As congregations try to communicate law and gospel to prospective members, the congregation should also be aware of what else it may potentially communicate.  Everything from website to appearance to history to people will be judged by a prospect (35-51).  Improving our communication across all these categories takes a long-term commitment: “Perceptions that have been consistent for the long term require a long-term commitment to both actual change and the communication of that change,” (51).

At the close of chapter 2, Reising reinforced the primacy of the gospel and the subservient role of any promotions, marketing, or communication: “And please, do not mistake my observations and my passion for connecting with the lost for a desire to water down the gospel.  Scripture reveals that Christ is either your cornerstone or your stumbling block.  You either find his truths to be the foundation of your life or you stumble over them (1 Peter 2:7-8).  Clearly, to some, Christ Himself will be a stumbling block.  Therefore, you need to know in advance that not everyone will walk out of your church singing its praises.  It is completely scriptural that you will not please everyone—but we must be sure that we are not creating stumbling blocks because of our inability to relate to and adapt ourselves (as Paul taught us) to the needs and understanding of the lost,” (57).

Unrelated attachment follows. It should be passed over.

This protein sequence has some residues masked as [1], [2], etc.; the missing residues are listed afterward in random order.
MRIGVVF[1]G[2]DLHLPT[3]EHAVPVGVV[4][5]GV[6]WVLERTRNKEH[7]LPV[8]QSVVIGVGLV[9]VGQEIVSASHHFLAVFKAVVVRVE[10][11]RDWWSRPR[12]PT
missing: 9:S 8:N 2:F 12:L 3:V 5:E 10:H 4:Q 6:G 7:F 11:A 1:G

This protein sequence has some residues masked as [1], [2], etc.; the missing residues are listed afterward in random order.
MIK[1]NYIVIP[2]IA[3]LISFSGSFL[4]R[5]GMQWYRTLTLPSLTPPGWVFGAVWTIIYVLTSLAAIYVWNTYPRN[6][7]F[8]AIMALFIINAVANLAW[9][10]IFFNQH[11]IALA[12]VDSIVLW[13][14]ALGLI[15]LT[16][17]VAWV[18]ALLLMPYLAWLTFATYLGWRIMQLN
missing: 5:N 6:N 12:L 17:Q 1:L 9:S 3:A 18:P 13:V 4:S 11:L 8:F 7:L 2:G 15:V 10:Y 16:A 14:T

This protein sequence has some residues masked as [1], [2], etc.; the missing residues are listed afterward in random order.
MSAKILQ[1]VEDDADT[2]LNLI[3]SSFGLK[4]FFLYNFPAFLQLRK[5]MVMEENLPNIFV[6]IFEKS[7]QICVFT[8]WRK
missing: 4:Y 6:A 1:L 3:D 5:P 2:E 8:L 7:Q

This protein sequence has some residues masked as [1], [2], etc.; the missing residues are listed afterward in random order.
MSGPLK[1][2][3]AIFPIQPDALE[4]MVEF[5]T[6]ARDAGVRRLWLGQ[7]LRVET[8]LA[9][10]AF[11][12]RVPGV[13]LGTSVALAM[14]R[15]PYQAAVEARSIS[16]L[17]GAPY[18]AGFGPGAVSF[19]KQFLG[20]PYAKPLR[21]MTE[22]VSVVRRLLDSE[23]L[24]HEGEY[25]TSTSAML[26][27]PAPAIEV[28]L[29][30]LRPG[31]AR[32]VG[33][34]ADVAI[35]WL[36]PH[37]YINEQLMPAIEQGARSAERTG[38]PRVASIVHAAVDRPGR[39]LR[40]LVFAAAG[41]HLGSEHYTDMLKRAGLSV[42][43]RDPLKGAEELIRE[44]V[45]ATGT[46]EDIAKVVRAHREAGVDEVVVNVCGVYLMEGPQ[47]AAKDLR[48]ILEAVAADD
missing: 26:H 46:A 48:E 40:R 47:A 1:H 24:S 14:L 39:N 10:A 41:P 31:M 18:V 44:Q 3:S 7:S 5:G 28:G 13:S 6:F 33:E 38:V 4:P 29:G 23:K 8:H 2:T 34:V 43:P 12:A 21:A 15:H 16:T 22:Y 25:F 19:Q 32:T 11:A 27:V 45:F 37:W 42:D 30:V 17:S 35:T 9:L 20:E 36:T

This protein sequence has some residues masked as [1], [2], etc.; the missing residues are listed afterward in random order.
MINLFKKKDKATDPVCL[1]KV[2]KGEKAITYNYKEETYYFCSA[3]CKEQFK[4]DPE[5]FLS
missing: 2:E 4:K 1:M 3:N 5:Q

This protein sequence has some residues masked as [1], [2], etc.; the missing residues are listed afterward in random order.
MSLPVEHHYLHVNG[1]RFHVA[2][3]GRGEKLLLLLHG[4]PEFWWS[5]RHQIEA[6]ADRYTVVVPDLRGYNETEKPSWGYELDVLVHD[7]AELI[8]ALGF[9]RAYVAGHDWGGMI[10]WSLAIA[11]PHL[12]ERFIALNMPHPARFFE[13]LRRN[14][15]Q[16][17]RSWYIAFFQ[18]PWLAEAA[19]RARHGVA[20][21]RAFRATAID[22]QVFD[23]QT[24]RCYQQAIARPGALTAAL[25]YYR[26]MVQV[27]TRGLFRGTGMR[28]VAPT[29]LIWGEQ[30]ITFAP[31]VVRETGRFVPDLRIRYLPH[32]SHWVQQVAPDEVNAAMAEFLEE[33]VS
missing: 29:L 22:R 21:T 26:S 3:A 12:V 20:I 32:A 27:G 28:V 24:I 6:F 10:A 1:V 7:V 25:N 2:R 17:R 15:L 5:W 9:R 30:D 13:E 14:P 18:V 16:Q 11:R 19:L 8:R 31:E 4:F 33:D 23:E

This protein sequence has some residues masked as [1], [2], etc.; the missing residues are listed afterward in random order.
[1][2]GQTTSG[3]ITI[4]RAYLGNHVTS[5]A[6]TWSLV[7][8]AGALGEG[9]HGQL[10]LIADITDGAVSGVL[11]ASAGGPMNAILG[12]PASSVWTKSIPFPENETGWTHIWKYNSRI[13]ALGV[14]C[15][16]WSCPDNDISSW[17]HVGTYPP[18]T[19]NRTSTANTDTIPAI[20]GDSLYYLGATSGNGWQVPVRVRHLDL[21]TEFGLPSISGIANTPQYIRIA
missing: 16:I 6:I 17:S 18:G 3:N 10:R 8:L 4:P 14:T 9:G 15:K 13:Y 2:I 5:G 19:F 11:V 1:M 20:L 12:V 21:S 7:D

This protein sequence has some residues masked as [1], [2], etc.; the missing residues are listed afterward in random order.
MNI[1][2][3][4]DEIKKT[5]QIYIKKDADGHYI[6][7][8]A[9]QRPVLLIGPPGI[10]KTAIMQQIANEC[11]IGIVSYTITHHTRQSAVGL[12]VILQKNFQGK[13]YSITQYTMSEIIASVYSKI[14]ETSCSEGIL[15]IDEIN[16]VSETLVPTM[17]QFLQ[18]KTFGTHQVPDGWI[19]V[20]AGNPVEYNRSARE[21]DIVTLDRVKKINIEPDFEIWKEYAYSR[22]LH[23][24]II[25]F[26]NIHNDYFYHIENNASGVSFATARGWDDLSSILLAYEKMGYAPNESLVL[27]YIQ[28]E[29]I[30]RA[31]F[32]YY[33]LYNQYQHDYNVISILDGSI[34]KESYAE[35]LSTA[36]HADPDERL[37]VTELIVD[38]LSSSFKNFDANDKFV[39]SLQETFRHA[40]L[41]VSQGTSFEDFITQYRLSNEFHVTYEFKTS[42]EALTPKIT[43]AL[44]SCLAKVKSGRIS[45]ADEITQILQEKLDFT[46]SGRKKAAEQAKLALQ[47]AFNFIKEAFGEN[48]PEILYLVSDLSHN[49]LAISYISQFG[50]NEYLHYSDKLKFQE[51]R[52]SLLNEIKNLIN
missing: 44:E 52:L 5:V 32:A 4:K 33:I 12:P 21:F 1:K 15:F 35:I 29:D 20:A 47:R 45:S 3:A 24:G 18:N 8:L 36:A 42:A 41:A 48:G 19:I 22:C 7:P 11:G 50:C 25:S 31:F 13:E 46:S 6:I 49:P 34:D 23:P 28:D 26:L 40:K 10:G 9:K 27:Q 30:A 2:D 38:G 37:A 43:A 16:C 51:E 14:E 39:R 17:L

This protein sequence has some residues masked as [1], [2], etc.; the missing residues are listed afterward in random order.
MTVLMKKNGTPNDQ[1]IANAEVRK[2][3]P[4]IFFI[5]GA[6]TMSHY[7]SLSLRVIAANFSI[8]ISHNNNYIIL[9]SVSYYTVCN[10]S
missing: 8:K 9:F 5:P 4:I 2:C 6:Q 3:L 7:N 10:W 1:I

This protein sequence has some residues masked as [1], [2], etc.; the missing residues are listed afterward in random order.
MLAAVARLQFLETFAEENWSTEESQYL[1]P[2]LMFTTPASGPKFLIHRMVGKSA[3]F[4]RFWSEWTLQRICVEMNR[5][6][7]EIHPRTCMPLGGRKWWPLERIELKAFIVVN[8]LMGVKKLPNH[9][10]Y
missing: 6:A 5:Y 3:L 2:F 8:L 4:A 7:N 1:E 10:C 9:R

What’s the bottom line?  Where would this book find its best use?  In addition to the pastor’s shelf, sections of it might be good reading for a mature church council in a plateauing or seemingly stagnant congregation.  Chapters 2, 3, 5, and 10 seemed particularly insightful.  The book also might be helpful for pastors in mission congregations, or churches about to undergo a building project, or churches with a struggling children’s ministry.

“Let God’s best gifts be used for worship.”  This principle, from the CW Manual, applies beyond the church service as well.  God’s best gifts—whether people with graphic design talent or people with an aptitude for teaching children—ought to be encouraged in works of service within God’s church.  This book helped point out areas where the doctrine of vocation should have practical impact within a congregation’s ministry.

The second subtitle of this book was “A revolutionary blend of corporate marketing strategy and Biblical wisdom.”  There wasn’t anything truly revolutionary, but the basic message was helpful: Do your best to address or remove the external reasons why your members don’t bring visitors to church, and the reasons why those visitors do not return.

This book is not a manual on getting more people into church, in the misguided “church growth” mindset.  This book is a reality check for understanding how people think and what people see in a church.